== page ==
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Latest inertial and accelerometer technology discussed at DGON ISS

14 September 2023

At the DGON ISS Symposium in Braunschweig, Germany on the 19th and 20th September 2023, Silicon Sensing will be in attendance to discuss recent developments in inertial sensors and systems including the performance of its latest tactical grade IMU and progress towards navigation-grade micro electro-mechanical systems (MEMS)-based inertial systems.  

Dr Mark Marshall, Chief Engineer at Silicon Sensing will also support a team from parent company Collins Aerospace who will present a paper on new accelerometer technology which is set to be brought to market through Silicon Sensing.

Dr Marshall explained: “The real benefit of MEMS technology lies in its size, weight and power consumption all of which is lower than alternative inertial technologies. In addition, the lack of moving parts means MEMS offers increased robustness and reliability.  However, the challenge has been to drive performance higher.”

Silicon Sensing’s latest IMU – the DMU41 – is already disrupting the market with performance that challenges the traditional performance envelope of the fibre optic gyro. This tactical-grade, 9 degrees of freedom unit is the highest performing silicon MEMS IMU on the market today. And trials of the company’s next generation technology are already demonstrating that step change in performance that will deliver navigation-grade MEMS products.”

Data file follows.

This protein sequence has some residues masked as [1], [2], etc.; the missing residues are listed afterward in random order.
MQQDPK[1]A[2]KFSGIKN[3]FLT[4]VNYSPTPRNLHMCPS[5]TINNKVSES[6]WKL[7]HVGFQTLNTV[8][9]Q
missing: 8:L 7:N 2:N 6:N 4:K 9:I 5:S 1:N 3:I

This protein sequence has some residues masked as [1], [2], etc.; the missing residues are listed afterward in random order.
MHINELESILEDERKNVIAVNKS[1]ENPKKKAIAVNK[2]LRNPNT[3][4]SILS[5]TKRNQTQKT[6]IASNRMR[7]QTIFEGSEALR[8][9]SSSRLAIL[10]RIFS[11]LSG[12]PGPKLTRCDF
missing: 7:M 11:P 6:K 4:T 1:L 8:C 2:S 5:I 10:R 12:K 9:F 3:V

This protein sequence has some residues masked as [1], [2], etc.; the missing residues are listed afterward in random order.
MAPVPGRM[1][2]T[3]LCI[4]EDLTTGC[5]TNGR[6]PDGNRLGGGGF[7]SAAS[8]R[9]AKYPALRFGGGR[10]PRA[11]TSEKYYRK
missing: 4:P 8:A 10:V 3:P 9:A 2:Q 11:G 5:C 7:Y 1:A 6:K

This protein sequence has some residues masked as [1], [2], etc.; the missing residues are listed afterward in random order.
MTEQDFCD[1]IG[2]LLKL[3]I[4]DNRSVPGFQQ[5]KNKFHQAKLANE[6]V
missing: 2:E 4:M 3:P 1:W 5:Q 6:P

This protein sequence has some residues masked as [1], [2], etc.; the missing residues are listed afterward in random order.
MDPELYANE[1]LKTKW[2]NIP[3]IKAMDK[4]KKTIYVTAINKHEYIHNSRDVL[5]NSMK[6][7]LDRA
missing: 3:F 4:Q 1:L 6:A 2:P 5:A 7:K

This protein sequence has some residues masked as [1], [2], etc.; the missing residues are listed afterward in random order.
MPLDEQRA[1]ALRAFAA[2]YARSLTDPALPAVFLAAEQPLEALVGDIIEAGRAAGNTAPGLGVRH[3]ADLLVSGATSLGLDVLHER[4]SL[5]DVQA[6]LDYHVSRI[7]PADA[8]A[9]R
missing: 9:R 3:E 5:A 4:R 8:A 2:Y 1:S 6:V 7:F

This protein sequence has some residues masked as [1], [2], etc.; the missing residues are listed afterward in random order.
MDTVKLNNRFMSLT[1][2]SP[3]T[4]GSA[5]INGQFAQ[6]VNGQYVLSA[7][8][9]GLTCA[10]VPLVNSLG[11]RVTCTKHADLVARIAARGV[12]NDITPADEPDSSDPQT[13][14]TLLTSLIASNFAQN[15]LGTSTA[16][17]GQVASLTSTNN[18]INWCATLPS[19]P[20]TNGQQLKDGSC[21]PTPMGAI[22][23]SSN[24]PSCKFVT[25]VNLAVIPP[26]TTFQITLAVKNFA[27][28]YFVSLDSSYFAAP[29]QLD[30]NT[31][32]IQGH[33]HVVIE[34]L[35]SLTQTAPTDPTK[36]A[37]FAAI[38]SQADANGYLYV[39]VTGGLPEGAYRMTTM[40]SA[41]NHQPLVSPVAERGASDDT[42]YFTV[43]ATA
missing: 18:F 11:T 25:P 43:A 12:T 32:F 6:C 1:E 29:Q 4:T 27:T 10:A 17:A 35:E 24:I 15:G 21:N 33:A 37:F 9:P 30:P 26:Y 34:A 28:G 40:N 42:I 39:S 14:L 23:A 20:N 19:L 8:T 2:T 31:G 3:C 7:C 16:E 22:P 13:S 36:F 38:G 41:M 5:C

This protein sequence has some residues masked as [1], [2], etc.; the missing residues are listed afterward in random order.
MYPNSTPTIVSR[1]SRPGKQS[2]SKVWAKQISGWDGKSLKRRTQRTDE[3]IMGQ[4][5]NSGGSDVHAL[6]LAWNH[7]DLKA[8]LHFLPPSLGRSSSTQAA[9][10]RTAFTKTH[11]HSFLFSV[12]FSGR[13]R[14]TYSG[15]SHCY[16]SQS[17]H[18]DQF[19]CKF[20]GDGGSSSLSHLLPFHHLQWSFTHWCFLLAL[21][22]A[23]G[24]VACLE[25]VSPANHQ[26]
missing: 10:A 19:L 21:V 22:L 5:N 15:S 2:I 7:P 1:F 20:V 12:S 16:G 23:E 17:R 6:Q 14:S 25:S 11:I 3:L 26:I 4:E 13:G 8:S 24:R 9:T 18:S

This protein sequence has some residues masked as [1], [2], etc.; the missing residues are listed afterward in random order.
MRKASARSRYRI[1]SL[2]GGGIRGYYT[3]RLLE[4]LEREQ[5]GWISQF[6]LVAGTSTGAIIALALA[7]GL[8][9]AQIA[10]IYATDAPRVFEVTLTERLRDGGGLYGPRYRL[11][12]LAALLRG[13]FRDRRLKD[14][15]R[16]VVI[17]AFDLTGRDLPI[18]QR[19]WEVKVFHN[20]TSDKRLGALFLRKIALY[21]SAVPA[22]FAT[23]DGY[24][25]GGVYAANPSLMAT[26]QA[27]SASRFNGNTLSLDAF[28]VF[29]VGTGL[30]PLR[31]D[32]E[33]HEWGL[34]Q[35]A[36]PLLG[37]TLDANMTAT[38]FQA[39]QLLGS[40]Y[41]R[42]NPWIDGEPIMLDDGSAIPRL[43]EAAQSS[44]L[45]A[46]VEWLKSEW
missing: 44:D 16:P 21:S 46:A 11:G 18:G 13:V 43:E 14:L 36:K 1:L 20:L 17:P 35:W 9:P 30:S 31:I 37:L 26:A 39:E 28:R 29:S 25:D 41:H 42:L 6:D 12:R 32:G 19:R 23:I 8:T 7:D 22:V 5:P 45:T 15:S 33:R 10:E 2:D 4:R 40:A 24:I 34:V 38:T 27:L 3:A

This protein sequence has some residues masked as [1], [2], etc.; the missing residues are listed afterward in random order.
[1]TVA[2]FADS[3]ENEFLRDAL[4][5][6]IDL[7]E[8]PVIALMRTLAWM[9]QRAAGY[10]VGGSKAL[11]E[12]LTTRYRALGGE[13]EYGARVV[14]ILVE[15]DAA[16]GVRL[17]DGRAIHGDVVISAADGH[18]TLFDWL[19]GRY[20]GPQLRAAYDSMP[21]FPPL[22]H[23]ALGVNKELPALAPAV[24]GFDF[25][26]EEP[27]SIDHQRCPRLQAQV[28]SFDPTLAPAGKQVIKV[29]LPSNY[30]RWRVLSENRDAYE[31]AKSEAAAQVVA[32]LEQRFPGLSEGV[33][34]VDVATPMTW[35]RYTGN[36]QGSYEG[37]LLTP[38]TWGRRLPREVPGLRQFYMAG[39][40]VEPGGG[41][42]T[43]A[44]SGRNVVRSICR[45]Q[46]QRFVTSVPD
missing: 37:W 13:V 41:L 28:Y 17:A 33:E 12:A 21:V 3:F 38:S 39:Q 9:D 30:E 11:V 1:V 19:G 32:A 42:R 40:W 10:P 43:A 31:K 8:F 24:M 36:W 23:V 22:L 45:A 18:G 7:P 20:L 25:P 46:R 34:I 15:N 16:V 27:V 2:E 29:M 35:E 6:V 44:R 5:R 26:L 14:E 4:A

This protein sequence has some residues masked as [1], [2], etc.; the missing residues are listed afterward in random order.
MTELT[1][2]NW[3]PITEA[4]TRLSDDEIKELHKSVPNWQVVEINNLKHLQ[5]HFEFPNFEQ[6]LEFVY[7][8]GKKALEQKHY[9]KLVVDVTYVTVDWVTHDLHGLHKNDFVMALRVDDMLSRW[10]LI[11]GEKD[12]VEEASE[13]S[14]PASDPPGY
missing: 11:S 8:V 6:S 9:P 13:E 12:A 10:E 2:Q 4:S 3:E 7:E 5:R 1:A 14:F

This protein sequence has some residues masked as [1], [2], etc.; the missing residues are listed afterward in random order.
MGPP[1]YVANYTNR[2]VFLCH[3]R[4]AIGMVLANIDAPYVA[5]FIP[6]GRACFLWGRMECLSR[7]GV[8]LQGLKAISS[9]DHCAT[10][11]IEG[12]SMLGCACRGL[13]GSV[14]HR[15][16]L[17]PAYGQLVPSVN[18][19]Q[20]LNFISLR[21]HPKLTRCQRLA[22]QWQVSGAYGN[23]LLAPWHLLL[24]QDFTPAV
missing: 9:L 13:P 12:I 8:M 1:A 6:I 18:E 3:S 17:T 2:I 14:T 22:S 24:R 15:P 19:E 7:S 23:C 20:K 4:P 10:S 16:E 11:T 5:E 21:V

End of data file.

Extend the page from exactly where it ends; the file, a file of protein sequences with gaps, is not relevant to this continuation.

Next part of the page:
As a joint venture, Silicon Sensing is also able to benefit from the expertise of its parent companies, Collins Aerospace and Sumitomo Precision Products. At DGON ISS the work of the Collins Aerospace engineering team in achieving significant gains in accelerometer technology will be presented. These developments will complement and strengthen Silicon Sensing’s inertial systems offering to the market.  

Marshall continues: “Our goal is to bring precise, sustained positioning and navigation to the most compact platforms; to those with the least available power; and to those that operate for prolonged periods and in the most severe environments. Current products have extended what has been possible, our next generation inertial systems and accelerometers will open doors tomorrow that we may not know exist today.”

Editor’s Notes:


The Inertial Sensors and Systems Symposium (ISS) – Gyro Technology, presents the latest state of inertial sensors and navigation systems as well as gyro technology. This includes applications of the technology, the development of new systems, components and test procedures as well as investigations on cost and marketing aspects.  As modern systems for navigation, localisation and guidance are increasingly making use of aiding data provided by additional non-inertial sensors, these topics will be focused on by the conference with growing interest.  Papers covering hybrid systems which fuse data from inertial sensors with that from GNSS, visual, infrared, radar or other sensors will also be presented.

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